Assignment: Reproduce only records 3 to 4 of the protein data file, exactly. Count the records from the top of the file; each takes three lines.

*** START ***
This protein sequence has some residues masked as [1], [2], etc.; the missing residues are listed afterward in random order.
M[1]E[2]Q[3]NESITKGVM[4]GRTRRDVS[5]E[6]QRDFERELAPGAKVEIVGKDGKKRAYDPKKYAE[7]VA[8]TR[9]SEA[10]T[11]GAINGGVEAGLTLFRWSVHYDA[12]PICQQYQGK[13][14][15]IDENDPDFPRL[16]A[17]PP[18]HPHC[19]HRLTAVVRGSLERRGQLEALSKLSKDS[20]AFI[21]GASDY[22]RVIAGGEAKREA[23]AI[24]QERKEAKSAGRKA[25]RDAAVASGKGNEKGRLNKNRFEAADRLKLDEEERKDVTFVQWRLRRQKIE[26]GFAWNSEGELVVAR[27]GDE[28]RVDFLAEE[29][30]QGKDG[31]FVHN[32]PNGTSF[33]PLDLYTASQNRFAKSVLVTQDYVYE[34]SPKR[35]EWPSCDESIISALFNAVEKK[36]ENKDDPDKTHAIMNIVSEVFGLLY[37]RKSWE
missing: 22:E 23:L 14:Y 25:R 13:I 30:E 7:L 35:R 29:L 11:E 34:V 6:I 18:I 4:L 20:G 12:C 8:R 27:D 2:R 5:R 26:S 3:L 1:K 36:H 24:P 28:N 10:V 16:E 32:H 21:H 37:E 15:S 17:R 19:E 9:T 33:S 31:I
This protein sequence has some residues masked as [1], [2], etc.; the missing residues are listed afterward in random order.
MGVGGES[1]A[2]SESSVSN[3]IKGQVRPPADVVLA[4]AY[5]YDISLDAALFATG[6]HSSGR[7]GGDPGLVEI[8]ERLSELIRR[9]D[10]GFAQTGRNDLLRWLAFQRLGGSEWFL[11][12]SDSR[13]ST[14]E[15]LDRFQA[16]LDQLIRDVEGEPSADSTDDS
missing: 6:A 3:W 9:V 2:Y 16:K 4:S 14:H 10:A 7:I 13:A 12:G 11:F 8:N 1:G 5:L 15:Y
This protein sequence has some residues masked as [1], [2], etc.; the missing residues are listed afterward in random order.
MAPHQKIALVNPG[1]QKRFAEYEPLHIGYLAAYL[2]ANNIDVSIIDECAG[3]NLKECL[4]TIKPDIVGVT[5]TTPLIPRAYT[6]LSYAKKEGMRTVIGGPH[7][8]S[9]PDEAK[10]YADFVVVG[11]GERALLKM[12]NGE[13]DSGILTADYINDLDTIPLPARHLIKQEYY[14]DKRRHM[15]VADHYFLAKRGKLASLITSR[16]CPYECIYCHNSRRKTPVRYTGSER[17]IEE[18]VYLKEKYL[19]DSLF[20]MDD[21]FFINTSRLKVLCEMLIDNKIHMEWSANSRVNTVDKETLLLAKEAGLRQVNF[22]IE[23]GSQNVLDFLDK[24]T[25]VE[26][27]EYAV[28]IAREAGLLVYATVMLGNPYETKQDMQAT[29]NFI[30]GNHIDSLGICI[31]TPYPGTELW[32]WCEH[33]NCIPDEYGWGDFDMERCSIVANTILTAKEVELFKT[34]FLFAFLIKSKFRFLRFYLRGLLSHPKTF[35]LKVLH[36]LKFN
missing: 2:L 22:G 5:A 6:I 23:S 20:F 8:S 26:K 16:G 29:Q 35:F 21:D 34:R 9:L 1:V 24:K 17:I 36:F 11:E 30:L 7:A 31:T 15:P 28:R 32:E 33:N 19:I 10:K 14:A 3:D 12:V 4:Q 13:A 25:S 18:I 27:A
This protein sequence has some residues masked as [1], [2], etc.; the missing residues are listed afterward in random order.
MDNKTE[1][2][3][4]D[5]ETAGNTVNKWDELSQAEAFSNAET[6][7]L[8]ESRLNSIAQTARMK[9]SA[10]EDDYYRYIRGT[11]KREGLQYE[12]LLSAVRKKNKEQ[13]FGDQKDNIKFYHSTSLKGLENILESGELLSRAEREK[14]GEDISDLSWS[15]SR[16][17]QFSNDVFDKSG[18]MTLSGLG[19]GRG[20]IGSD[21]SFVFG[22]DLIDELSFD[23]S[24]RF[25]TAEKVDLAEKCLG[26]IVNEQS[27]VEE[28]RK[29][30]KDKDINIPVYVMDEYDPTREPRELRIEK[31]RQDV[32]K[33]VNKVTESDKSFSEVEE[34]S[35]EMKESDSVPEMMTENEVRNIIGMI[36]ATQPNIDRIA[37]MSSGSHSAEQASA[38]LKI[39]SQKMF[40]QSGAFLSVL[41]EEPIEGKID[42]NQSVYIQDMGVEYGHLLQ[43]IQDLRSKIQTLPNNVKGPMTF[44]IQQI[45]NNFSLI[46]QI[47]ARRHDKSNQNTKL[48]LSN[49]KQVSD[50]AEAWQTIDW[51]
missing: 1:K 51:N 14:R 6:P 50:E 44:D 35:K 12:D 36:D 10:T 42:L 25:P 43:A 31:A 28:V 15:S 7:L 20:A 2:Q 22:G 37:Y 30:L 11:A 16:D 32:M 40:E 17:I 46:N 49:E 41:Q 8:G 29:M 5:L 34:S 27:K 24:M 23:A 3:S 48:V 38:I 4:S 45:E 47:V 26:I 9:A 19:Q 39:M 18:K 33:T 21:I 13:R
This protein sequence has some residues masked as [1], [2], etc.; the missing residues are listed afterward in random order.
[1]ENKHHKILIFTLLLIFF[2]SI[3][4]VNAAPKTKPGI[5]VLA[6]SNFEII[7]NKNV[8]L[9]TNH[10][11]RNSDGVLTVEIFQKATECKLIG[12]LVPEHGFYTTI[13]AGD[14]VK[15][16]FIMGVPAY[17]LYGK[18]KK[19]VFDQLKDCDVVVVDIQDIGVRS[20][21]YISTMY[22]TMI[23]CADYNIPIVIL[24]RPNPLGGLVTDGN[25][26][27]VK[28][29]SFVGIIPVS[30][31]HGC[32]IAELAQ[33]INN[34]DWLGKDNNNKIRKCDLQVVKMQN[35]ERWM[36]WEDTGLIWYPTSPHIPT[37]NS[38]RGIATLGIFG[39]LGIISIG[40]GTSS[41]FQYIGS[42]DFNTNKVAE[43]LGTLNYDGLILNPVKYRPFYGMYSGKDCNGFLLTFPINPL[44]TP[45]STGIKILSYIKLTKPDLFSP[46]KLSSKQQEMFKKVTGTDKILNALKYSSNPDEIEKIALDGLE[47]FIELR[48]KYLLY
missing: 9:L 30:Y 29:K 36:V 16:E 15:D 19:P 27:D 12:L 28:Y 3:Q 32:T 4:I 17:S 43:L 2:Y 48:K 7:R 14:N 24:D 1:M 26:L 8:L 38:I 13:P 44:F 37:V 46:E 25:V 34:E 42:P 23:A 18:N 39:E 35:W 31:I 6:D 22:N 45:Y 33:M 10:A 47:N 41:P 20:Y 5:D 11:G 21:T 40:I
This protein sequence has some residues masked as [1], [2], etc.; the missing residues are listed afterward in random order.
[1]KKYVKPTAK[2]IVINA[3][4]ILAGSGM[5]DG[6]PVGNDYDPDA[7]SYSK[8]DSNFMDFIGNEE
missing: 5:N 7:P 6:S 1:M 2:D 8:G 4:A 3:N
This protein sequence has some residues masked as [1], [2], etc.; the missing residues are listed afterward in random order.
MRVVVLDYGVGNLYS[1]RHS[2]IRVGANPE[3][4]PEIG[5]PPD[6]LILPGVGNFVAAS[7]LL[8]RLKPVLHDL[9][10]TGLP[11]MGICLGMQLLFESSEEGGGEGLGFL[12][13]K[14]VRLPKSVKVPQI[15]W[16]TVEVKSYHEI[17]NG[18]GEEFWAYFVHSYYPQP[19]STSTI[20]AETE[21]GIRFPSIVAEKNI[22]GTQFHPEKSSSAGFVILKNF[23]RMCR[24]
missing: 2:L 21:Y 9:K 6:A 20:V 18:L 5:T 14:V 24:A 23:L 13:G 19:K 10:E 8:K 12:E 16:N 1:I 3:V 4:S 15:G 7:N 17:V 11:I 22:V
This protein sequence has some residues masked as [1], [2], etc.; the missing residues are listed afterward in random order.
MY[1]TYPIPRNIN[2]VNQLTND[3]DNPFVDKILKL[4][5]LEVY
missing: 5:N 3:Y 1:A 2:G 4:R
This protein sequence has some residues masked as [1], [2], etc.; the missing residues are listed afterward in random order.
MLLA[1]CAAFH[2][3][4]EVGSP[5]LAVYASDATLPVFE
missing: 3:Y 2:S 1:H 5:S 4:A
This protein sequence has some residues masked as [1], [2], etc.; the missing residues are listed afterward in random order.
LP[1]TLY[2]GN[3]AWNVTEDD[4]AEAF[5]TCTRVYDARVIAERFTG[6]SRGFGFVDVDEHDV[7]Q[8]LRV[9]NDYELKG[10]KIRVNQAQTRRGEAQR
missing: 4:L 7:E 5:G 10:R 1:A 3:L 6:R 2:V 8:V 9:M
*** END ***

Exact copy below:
This protein sequence has some residues masked as [1], [2], etc.; the missing residues are listed afterward in random order.
MAPHQKIALVNPG[1]QKRFAEYEPLHIGYLAAYL[2]ANNIDVSIIDECAG[3]NLKECL[4]TIKPDIVGVT[5]TTPLIPRAYT[6]LSYAKKEGMRTVIGGPH[7][8]S[9]PDEAK[10]YADFVVVG[11]GERALLKM[12]NGE[13]DSGILTADYINDLDTIPLPARHLIKQEYY[14]DKRRHM[15]VADHYFLAKRGKLASLITSR[16]CPYECIYCHNSRRKTPVRYTGSER[17]IEE[18]VYLKEKYL[19]DSLF[20]MDD[21]FFINTSRLKVLCEMLIDNKIHMEWSANSRVNTVDKETLLLAKEAGLRQVNF[22]IE[23]GSQNVLDFLDK[24]T[25]VE[26][27]EYAV[28]IAREAGLLVYATVMLGNPYETKQDMQAT[29]NFI[30]GNHIDSLGICI[31]TPYPGTELW[32]WCEH[33]NCIPDEYGWGDFDMERCSIVANTILTAKEVELFKT[34]FLFAFLIKSKFRFLRFYLRGLLSHPKTF[35]LKVLH[36]LKFN
missing: 2:L 22:G 5:A 6:I 23:S 20:F 8:S 26:K 16:G 29:Q 35:F 21:D 34:R 9:L 1:V 24:K 17:I 36:F 11:E 30:L 7:A 31:T 15:P 28:R 32:E 33:N 19:I 10:K 14:A 3:D 12:V 4:Q 13:A 25:S 18:I 27:A
This protein sequence has some residues masked as [1], [2], etc.; the missing residues are listed afterward in random order.
MDNKTE[1][2][3][4]D[5]ETAGNTVNKWDELSQAEAFSNAET[6][7]L[8]ESRLNSIAQTARMK[9]SA[10]EDDYYRYIRGT[11]KREGLQYE[12]LLSAVRKKNKEQ[13]FGDQKDNIKFYHSTSLKGLENILESGELLSRAEREK[14]GEDISDLSWS[15]SR[16][17]QFSNDVFDKSG[18]MTLSGLG[19]GRG[20]IGSD[21]SFVFG[22]DLIDELSFD[23]S[24]RF[25]TAEKVDLAEKCLG[26]IVNEQS[27]VEE[28]RK[29][30]KDKDINIPVYVMDEYDPTREPRELRIEK[31]RQDV[32]K[33]VNKVTESDKSFSEVEE[34]S[35]EMKESDSVPEMMTENEVRNIIGMI[36]ATQPNIDRIA[37]MSSGSHSAEQASA[38]LKI[39]SQKMF[40]QSGAFLSVL[41]EEPIEGKID[42]NQSVYIQDMGVEYGHLLQ[43]IQDLRSKIQTLPNNVKGPMTF[44]IQQI[45]NNFSLI[46]QI[47]ARRHDKSNQNTKL[48]LSN[49]KQVSD[50]AEAWQTIDW[51]
missing: 1:K 51:N 14:R 6:P 50:E 44:D 35:K 12:D 36:D 10:T 42:L 25:P 43:A 31:A 28:V 15:S 7:L 20:A 2:Q 22:G 37:Y 30:L 11:A 16:D 32:M 40:E 17:I 46:N 49:E 41:Q 8:G 29:M 5:L 34:S 27:K 24:M 23:A 3:S 48:V 38:I 4:S 45:E 47:V 26:I 9:A 19:Q 39:M 18:K 33:T 21:I 13:R